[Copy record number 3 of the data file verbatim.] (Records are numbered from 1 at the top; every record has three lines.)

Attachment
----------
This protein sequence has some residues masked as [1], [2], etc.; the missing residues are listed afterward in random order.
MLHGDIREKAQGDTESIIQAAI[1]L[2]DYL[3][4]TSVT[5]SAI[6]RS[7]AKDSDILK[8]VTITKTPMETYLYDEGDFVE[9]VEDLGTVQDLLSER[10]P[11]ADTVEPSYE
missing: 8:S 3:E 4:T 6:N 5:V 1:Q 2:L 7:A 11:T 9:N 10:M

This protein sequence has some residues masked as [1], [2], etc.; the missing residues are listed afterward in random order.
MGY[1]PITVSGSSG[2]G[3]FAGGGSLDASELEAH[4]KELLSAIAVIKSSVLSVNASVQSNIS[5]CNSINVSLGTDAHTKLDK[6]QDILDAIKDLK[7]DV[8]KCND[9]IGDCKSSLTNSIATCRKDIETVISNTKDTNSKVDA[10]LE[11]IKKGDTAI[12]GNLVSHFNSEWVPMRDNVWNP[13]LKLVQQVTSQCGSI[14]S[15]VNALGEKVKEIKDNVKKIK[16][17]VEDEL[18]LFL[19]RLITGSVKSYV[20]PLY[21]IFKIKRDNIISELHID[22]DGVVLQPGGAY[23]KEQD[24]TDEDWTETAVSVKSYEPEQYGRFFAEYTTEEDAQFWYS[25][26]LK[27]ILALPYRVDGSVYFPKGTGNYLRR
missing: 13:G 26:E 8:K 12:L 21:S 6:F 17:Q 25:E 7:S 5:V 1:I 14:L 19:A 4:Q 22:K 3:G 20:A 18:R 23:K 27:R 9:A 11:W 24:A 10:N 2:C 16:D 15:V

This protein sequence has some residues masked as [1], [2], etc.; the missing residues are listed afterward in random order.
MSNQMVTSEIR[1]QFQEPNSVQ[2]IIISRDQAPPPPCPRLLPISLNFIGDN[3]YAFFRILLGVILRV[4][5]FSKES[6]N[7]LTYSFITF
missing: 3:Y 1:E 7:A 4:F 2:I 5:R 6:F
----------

This protein sequence has some residues masked as [1], [2], etc.; the missing residues are listed afterward in random order.
MSNQMVTSEIR[1]QFQEPNSVQ[2]IIISRDQAPPPPCPRLLPISLNFIGDN[3]YAFFRILLGVILRV[4][5]FSKES[6]N[7]LTYSFITF
missing: 3:Y 1:E 7:A 4:F 2:I 5:R 6:F